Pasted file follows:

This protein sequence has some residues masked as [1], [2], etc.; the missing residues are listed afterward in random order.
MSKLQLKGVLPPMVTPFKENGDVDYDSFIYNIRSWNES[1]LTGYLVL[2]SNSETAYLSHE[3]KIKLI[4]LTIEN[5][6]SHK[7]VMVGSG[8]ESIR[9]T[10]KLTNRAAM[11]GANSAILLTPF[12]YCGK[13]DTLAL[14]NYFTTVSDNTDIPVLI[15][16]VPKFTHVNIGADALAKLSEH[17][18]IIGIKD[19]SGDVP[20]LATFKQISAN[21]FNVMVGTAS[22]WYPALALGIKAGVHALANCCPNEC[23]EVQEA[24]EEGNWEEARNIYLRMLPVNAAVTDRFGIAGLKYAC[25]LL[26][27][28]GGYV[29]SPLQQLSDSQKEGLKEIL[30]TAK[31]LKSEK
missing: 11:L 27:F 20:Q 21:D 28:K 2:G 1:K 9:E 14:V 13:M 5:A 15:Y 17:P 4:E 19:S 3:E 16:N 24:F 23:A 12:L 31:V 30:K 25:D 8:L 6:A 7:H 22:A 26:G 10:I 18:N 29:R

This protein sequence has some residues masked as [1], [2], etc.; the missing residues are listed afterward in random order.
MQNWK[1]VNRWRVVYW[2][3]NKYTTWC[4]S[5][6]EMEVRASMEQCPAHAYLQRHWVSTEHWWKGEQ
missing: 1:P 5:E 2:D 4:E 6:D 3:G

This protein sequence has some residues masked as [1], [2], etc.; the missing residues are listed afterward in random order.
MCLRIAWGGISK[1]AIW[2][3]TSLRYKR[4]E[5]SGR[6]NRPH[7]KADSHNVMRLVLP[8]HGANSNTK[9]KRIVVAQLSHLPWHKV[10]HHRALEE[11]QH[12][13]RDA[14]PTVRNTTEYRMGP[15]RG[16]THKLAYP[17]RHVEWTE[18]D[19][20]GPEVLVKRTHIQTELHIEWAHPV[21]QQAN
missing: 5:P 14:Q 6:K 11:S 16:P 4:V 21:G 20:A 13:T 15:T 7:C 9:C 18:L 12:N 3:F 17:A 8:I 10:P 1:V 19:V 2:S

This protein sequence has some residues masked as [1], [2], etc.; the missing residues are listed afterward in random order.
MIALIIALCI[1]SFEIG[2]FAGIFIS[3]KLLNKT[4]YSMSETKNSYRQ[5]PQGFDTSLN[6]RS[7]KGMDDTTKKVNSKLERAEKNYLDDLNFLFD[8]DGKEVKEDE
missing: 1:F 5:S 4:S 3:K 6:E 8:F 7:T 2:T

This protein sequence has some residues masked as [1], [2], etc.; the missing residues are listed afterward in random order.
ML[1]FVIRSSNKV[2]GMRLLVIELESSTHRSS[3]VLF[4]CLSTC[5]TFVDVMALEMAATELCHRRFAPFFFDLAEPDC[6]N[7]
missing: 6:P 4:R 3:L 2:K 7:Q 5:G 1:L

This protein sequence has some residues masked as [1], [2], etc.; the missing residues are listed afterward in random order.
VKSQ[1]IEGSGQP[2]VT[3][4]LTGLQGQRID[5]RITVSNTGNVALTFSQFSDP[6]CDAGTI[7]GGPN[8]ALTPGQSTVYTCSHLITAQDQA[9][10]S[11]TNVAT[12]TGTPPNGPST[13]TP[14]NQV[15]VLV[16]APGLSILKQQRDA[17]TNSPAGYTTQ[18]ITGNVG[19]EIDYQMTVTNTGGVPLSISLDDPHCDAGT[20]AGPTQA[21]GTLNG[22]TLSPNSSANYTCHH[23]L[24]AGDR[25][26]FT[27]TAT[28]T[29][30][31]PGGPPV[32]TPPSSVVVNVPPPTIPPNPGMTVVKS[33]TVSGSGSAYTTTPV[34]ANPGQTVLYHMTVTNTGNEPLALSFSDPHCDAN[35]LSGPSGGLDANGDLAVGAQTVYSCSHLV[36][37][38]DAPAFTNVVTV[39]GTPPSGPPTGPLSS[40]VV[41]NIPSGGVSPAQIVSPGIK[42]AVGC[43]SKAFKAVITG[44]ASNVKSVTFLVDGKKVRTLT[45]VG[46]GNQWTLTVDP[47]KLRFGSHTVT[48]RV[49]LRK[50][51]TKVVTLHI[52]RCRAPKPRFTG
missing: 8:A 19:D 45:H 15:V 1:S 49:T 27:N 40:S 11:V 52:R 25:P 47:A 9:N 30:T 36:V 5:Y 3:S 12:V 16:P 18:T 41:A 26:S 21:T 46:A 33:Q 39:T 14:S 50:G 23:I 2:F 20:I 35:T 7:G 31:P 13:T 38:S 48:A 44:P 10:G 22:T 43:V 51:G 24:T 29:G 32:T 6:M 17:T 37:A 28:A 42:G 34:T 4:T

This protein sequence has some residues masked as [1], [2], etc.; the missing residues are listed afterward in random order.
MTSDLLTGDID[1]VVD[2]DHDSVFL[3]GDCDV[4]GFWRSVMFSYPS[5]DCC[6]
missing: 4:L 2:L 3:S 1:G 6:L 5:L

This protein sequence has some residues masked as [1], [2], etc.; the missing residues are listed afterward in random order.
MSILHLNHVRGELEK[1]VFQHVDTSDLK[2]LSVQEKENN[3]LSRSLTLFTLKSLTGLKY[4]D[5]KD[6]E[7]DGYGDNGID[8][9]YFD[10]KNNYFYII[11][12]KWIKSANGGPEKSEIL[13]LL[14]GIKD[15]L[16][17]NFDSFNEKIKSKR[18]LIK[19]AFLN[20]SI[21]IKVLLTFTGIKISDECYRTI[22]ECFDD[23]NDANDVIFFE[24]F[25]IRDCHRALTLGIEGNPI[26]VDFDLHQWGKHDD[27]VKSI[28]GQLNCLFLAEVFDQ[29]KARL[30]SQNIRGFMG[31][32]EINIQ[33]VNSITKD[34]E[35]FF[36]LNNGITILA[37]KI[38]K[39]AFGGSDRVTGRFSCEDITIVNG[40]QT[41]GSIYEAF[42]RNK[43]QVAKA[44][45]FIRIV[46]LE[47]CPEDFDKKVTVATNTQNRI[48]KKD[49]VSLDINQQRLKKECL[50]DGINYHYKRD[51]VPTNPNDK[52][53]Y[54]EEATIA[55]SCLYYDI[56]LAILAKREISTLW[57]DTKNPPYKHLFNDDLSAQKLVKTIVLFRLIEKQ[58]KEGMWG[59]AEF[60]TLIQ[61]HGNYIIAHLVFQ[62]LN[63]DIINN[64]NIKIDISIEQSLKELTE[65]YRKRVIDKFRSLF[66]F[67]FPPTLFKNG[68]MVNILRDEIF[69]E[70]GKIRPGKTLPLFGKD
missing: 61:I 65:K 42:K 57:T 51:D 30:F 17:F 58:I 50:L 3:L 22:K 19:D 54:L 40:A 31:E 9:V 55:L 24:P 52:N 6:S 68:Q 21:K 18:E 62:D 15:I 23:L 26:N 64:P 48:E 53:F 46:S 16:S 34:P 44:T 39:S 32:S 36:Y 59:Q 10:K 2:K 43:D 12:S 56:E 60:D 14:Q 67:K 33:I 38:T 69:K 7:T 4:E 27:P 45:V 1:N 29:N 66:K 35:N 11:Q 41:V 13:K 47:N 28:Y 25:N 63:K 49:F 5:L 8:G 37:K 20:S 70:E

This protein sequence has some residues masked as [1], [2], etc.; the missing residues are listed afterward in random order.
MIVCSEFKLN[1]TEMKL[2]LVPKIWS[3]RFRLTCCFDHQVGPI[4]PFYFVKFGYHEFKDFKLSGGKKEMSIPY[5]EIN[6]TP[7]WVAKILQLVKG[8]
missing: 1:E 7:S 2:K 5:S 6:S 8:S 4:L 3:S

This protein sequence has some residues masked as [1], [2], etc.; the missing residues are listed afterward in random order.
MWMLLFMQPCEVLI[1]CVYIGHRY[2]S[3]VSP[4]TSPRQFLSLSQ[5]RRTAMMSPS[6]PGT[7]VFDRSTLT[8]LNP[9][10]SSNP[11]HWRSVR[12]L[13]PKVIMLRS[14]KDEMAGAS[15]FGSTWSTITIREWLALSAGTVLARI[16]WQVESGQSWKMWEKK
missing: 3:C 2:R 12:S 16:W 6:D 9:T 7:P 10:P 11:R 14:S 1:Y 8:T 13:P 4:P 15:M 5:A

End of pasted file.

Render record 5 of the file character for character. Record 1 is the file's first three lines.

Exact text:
This protein sequence has some residues masked as [1], [2], etc.; the missing residues are listed afterward in random order.
ML[1]FVIRSSNKV[2]GMRLLVIELESSTHRSS[3]VLF[4]CLSTC[5]TFVDVMALEMAATELCHRRFAPFFFDLAEPDC[6]N[7]
missing: 6:P 4:R 3:L 2:K 7:Q 5:G 1:L